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Sunday, September 15, 2019  Spokane, Washington  Est. May 19, 1883
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Spokane Tribe among those making bid for Amazon’s second headquarters

Spokane Tribal Business Council chair Carol Evans, center, smiles as she hugs Norah RedFox BrownEagle after the 2016 celebration of the tribe getting final approval from Gov. Jay Inslee for the tribe's long-planned casino. (Jesse Tinsley / The Spokesman-Review)
Spokane Tribal Business Council chair Carol Evans, center, smiles as she hugs Norah RedFox BrownEagle after the 2016 celebration of the tribe getting final approval from Gov. Jay Inslee for the tribe's long-planned casino. (Jesse Tinsley / The Spokesman-Review)

Amazon actually received two pitches from the Spokane metro area encouraging the online retailer to locate its second headquarters here.

The Spokane Tribe of Indians submitted an independent proposal, separate from the proposal developed by Greater Spokane Incorporated.

In its 30-page proposal, the tribe suggested locating the headquarters on 300 acres it owns on the West Plains. The proposed site is adjacent to the tribe’s $40 million casino project, which is under construction.

The proposal also mentioned the Spokane Tribe’s efforts to develop renewable energy and its status as one of 22 federally designated Promise Zones.

“We are a sovereign nation and would hope to be able to provide different opportunities for Amazon,” said Carol Evans, chairwoman of the tribe’s council.

Evans was in Washington, D.C. on Wednesday to meet with White House staff about Promise Zones, which were developed during the Obama administration.

Promise Zones are located in rural, urban and tribal communities with high poverty rates. The federal government works with local leaders to create jobs, improve educational opportunities, attract private investment and address other community priorities.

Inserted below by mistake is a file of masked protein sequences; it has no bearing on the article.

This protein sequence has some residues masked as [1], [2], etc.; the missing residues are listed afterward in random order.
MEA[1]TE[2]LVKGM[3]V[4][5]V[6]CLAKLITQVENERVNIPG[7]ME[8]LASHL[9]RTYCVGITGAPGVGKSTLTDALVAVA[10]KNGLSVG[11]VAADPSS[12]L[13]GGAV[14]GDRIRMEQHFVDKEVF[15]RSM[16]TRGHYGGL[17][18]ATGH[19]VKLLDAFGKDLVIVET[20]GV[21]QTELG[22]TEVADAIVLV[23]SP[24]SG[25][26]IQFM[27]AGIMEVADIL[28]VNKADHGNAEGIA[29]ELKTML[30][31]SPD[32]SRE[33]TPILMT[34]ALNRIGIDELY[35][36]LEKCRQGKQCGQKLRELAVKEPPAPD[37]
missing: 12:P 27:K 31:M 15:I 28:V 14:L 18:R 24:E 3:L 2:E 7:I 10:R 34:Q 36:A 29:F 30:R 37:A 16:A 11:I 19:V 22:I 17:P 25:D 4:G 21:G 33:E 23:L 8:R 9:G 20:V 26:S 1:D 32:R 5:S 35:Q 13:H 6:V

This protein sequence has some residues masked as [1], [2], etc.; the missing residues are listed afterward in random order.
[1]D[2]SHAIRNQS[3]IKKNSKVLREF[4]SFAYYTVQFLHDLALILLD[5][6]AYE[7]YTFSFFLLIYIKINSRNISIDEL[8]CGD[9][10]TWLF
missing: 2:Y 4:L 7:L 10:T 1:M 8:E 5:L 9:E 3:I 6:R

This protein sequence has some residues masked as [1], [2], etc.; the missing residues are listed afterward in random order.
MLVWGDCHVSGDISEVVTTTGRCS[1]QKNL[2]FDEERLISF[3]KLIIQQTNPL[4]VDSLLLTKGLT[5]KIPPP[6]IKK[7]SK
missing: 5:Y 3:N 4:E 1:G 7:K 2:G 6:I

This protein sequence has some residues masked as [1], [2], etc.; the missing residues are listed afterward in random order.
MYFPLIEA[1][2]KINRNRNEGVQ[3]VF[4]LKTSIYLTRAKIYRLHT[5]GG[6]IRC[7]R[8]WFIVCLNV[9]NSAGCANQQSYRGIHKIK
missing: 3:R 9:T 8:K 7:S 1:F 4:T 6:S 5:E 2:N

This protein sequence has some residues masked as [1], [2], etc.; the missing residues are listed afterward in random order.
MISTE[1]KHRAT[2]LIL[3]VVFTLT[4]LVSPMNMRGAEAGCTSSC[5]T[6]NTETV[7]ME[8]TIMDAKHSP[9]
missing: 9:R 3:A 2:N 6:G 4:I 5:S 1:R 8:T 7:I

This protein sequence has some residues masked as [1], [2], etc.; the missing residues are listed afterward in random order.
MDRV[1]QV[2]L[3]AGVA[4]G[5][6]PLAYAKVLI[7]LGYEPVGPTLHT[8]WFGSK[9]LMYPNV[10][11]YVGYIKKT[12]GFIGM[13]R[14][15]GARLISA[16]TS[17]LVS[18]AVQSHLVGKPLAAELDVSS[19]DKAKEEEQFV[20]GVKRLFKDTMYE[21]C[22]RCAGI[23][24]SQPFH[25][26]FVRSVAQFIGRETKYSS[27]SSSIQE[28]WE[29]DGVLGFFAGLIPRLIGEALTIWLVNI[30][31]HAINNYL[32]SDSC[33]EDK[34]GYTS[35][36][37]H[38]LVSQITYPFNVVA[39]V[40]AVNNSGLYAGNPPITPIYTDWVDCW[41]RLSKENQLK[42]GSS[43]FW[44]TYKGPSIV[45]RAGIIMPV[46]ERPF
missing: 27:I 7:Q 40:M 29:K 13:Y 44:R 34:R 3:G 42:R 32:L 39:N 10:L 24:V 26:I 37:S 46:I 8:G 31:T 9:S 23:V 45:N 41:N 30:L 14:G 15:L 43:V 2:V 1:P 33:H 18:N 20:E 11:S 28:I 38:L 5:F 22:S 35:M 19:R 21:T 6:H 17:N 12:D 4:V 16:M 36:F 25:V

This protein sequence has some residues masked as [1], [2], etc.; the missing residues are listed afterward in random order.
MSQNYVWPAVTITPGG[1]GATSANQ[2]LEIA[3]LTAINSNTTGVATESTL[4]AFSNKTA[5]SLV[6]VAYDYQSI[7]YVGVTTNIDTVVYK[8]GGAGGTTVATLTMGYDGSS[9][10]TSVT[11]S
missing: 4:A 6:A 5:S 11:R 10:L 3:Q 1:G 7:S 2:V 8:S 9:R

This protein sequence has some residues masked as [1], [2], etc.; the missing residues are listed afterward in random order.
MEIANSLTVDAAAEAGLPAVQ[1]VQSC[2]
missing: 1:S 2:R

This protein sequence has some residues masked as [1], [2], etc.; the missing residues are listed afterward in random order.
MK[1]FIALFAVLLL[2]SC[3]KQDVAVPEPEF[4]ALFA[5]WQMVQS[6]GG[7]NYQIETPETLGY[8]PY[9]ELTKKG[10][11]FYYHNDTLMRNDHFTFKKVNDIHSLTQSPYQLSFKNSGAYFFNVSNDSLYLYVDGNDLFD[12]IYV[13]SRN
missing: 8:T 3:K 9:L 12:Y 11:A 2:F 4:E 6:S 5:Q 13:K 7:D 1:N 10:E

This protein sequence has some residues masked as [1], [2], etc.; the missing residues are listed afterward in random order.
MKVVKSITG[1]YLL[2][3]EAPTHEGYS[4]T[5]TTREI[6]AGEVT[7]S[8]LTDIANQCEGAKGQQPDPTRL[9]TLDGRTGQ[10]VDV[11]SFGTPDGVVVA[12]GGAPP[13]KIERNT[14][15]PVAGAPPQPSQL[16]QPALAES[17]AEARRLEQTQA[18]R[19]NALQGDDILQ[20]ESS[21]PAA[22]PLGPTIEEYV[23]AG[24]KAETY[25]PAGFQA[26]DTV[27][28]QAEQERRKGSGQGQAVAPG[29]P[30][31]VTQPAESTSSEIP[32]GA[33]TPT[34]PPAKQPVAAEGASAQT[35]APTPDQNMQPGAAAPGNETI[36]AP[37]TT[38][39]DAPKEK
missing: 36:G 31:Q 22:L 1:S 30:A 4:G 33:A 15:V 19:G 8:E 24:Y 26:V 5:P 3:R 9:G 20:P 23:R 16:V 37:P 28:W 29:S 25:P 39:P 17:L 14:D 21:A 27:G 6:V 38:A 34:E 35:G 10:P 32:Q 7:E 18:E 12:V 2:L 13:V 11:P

The Spokane Tribe’s proposal lists 20 incentives, including the Promise Zone, said Mike Tedesco, the tribe’s planning and economic development director. He declined to disclose the other incentives, but said tribes are able to offer “competitive advantages” over other governments in terms of economic development perks.

With about 2,900 enrolled members, the Spokane Tribe probably ranks among the smaller entities submitting a proposal to Amazon, which expects to employ about 50,000 workers at the second headquarters within 15 years.

“This isn’t an exercise for those thinking within the box,” Tedesco said.

At least one other Washington tribe submitted a proposal to Amazon. The Tulalip Tribes participated in a regional proposal from King and Snohomish counties and also submitted their own.

The Tulalips offered 400 acres in their Quil Ceda Village north of Everett next to Puget Sound. The tribe suggested a campus with indoor-outdoor work spaces surrounded by natural forest to help Amazon employees escape “cubicle fatigue.” The Tulalips also envisioned self-hailing autonomous driving vehicles to help move people across the campus and an eventual connection to a high-speed light rail system linking Vancouver, B.C., to Seattle and Portland.

Amazon said it received 238 proposals from metro areas across North America. The e-commerce retailer expects to announce its selection next year.

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